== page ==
Have you ever wondered how much is too much when it comes to borrowing money? What would be the maximum amount that a bank would be willing to lend you, even if you had more than enough income to pay it back?
It turns out there is a limit for ordinary conventional mortgage loans: $647,000. Conventional can sometimes be paired with another term: conforming. Fannie Mae and Freddie Mac, two of the largest purchasers of single-family mortgages, have restrictions on the mortgages they can buy. One of those restrictions is that limit of $647,000. If a loan meets all of Fannie and Freddie’s requirements, it is known as conforming.
Banks can lend more than the limit, or lend outside of the requirements, but they won’t be able to sell the loan to Fannie Mae and Freddie Mac. The mortgage is then called a jumbo mortgage.
If you're thinking about buying a home in a high-priced market, you may need a jumbo mortgage. Here's what you need to know about these loans.
What is a jumbo mortgage?
A jumbo mortgage is a type of mortgage loan that exceeds the conforming loan limits set by the Federal Housing Finance Agency (FHFA). This means that jumbo mortgages are not backed by the FHFA and can’t be bought by Fannie Mae or Freddie Mac, the two government-sponsored enterprises that purchase conforming loans from lenders. This means that non-conforming mortgages pose a greater risk for banks and credit unions that lend make the loans.
Jumbo mortgages are available from some lenders and have different underwriting standards than conforming loans. Jumbo loan limits vary by location. In most counties, the limit for a single-family home is $647,200. Some “high-cost areas”, such as New York City or San Francisco, have a higher limit of $970,800.
The FHFA has defined “high-cost areas” as counties where 115% of the local median home value exceeds the baseline limit. In this case, a county’s median home value would have to be a minimum of $744,280 to qualify for a higher limit. Currently, there are no counties in Texas that are designated high-cost areas.
(Sorry, Austinites— the median home cost in Austin has risen significantly, but is still shy of the high-cost area threshold at $640,00.)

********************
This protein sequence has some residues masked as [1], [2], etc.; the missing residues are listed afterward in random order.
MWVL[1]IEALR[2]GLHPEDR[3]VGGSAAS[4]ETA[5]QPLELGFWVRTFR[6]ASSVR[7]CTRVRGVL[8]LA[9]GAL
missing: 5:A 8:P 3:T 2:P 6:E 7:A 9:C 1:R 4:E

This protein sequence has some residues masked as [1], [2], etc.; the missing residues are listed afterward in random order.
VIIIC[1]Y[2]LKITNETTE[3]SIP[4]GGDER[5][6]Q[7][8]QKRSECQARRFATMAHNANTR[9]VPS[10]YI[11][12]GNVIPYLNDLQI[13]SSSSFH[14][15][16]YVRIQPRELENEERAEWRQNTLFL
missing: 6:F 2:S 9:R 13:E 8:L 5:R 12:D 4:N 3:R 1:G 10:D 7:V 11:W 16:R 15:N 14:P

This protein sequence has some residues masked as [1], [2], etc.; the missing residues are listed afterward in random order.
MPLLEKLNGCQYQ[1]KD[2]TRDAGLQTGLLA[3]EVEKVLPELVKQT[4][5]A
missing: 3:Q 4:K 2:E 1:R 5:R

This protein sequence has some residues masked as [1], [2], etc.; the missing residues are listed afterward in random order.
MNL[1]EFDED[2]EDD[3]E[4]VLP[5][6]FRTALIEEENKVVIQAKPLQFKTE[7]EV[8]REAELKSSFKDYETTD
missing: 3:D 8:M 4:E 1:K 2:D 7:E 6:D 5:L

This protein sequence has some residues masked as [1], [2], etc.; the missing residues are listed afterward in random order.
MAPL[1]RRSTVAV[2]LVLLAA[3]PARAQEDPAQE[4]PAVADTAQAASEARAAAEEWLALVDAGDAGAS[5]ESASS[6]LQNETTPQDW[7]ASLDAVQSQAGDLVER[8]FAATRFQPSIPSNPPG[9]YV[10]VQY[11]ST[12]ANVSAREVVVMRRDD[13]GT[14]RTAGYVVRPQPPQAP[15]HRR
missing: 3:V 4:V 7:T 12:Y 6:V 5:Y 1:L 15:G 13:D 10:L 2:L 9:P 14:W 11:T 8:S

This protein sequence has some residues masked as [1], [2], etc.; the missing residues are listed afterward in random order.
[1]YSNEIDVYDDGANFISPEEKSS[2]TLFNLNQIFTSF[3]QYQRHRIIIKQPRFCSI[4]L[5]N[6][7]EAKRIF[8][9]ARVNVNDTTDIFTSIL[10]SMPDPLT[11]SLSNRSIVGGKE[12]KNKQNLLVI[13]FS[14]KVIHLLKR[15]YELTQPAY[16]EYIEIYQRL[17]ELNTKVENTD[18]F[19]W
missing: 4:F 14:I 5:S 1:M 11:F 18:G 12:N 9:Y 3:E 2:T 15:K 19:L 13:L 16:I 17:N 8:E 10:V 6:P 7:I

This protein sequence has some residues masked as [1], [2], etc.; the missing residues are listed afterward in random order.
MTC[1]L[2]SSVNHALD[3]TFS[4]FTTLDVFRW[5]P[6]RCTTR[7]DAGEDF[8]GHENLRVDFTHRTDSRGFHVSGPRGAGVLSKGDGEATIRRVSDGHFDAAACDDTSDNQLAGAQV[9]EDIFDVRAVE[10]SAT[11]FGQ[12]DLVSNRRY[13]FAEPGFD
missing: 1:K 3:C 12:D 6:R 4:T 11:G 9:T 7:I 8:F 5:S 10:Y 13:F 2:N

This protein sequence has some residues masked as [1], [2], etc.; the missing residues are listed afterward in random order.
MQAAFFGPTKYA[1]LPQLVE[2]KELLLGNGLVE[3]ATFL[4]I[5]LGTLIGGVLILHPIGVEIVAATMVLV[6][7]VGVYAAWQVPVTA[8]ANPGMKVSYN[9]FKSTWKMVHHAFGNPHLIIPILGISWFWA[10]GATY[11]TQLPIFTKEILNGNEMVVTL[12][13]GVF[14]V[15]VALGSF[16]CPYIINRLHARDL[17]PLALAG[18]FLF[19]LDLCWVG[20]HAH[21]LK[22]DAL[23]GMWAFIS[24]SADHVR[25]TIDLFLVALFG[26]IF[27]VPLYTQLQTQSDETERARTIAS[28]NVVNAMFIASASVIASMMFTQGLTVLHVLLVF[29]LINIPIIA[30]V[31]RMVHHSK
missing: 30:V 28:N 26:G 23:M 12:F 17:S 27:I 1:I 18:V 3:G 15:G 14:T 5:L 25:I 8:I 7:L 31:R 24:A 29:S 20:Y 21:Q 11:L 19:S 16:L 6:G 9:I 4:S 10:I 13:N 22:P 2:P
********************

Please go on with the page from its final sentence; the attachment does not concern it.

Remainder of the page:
Types of Jumbo Mortgages
Just like conforming home loans, jumbo mortgages can be either fixed rate or adjustable rate.
- Fixed-rate jumbo mortgages: Borrowers who take out a fixed-rate mortgage will enjoy the same interest rate for the entire life of the loan. The interest rate you’re offered when you apply for the loan will be the interest rate you have when you make your last payment. Fixed rate loans are typically found in 15-year or 30-year terms.
- Adjustable-rate jumbo mortgages: Adjustable-rate mortgages have an interest rate that is subject to change. Typically, ARMs have an introductory period— typically anywhere between three to ten years— where the interest rate is fixed. After that, the interest rate will change periodically as the economy fluctuates.
There’s a time and place for each type of mortgage. For instance, if you plan on selling your home in a few years, an adjustable-rate mortgage may make more sense for your situation.
How Jumbo Mortgages Are Different
The high dollar amount isn’t the only thing that sets jumbo mortgages apart from conforming loans. They can also have some major differences when it comes to down payments, interest rates, qualification requirements, and property types.
If you’re purchasing a luxury home with a jumbo mortgage, be prepared to put down a sizable down payment. Oftentimes, lenders will require you to put down anywhere between 20% and 30% of the home’s value.
These days, jumbo loan interest rates are closely aligned with those of conventional loan rates. Still, it’s not uncommon to see jumbo rates be slightly higher than those of smaller loans.
When borrowing such a large amount, every point on your interest rate counts— one of the reasons why it’s so important to shop around for the best lender.
Because banks assume a bigger risk with these large loans, you’ll find that they have stricter qualification requirements.
- High credit score requirements: To qualify for a traditional conforming loan, borrowers usually need to have a credit score of 620 or higher. However, to qualify for a jumbo loan, you can expect to need a minimum of 700.
- Proof of income and asset documentation: Lenders may want to see further proof of income or assets to verify that you have the funds to make your monthly payments.
- Lower debt-to-income ratio: Borrowers with too much debt are risky in the eyes of a lender. This is even more true when the borrower is taking on hundreds of thousands— or millions— in mortgage debt. If you’re taking out a large loan, lenders will probably look at your other debts with more scrutiny.
One added benefit that jumbo loans offer is that they don’t have to be used for primary residences. Because they fall outside of the government’s regulations, they can be used for things like vacation homes or investment properties.
Learn If a Jumbo Loan Is Right for You
Jumbo mortgages can help you purchase the luxury home of your dreams. If you plan on borrowing more than $647,200 to purchase a home in Central Texas, this type of home loan will be one of your best options. If you meet the stricter qualification requirements, a jumbo loan can give you up to $9.5 million to put towards your new home.
Want to explore jumbo loans and other options? Talk to a loan expert at Amplify Credit Union to find the best product for your goals and financial situation.